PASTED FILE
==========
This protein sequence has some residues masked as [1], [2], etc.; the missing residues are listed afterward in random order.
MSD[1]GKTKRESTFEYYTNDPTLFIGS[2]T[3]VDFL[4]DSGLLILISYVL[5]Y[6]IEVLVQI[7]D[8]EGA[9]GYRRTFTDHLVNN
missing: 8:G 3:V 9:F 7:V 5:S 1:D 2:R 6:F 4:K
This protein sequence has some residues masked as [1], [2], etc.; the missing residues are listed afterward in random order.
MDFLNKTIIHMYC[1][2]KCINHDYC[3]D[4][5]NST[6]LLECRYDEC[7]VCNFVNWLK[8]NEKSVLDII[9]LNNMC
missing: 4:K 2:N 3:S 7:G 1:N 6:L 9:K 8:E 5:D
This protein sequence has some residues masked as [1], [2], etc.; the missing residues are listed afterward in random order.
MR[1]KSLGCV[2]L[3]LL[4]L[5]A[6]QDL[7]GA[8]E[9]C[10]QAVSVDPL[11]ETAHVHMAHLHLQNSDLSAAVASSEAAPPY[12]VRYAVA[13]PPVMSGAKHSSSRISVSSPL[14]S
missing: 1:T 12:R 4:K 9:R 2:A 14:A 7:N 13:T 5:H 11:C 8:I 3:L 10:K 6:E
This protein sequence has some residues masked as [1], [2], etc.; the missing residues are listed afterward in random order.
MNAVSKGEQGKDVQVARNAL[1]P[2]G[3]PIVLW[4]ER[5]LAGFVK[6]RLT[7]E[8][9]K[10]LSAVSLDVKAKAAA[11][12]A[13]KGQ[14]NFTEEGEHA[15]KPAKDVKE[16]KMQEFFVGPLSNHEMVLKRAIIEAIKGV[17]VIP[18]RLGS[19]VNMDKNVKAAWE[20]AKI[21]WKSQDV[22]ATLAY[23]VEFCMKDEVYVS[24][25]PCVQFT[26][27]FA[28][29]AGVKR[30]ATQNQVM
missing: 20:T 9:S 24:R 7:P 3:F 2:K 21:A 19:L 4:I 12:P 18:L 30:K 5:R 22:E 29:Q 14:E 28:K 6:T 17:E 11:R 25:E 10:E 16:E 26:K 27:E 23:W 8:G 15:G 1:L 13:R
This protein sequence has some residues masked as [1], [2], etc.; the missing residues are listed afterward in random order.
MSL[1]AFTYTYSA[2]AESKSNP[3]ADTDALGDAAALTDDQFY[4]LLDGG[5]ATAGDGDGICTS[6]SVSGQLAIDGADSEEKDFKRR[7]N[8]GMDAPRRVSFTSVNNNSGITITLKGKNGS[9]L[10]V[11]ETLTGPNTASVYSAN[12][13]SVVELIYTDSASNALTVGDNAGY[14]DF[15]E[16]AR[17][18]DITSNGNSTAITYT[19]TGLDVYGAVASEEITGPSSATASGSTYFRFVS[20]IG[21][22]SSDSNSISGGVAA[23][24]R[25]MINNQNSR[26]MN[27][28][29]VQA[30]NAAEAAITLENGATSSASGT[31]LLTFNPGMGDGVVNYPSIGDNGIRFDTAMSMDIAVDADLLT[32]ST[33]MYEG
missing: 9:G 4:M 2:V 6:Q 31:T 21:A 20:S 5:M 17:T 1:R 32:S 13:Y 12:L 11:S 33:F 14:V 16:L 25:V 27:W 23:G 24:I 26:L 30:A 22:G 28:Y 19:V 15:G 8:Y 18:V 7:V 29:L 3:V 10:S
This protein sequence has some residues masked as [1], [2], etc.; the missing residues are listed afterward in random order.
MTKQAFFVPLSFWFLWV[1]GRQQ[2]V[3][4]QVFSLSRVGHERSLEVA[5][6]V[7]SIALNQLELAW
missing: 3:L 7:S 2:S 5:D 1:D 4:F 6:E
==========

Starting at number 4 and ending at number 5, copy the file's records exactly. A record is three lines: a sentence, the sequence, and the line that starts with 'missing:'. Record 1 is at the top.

This protein sequence has some residues masked as [1], [2], etc.; the missing residues are listed afterward in random order.
MNAVSKGEQGKDVQVARNAL[1]P[2]G[3]PIVLW[4]ER[5]LAGFVK[6]RLT[7]E[8][9]K[10]LSAVSLDVKAKAAA[11][12]A[13]KGQ[14]NFTEEGEHA[15]KPAKDVKE[16]KMQEFFVGPLSNHEMVLKRAIIEAIKGV[17]VIP[18]RLGS[19]VNMDKNVKAAWE[20]AKI[21]WKSQDV[22]ATLAY[23]VEFCMKDEVYVS[24][25]PCVQFT[26][27]FA[28][29]AGVKR[30]ATQNQVM
missing: 20:T 9:S 24:R 7:P 3:F 2:K 21:A 19:L 4:I 12:P 18:L 30:K 5:R 22:E 29:Q 14:E 28:K 6:T 17:E 11:R 25:E 10:E 16:E 26:K 27:E 23:W 8:G 15:G 1:L 13:R
This protein sequence has some residues masked as [1], [2], etc.; the missing residues are listed afterward in random order.
MSL[1]AFTYTYSA[2]AESKSNP[3]ADTDALGDAAALTDDQFY[4]LLDGG[5]ATAGDGDGICTS[6]SVSGQLAIDGADSEEKDFKRR[7]N[8]GMDAPRRVSFTSVNNNSGITITLKGKNGS[9]L[10]V[11]ETLTGPNTASVYSAN[12][13]SVVELIYTDSASNALTVGDNAGY[14]DF[15]E[16]AR[17][18]DITSNGNSTAITYT[19]TGLDVYGAVASEEITGPSSATASGSTYFRFVS[20]IG[21][22]SSDSNSISGGVAA[23][24]R[25]MINNQNSR[26]MN[27][28][29]VQA[30]NAAEAAITLENGATSSASGT[31]LLTFNPGMGDGVVNYPSIGDNGIRFDTAMSMDIAVDADLLT[32]ST[33]MYEG
missing: 9:G 4:M 2:V 6:Q 31:T 21:A 20:S 5:M 17:T 1:R 32:S 13:Y 12:L 11:S 33:F 14:V 16:L 25:V 27:W 23:G 24:I 26:L 30:A 22:G 28:Y 19:V 15:G 8:Y 18:V 7:V 29:L 3:V 10:S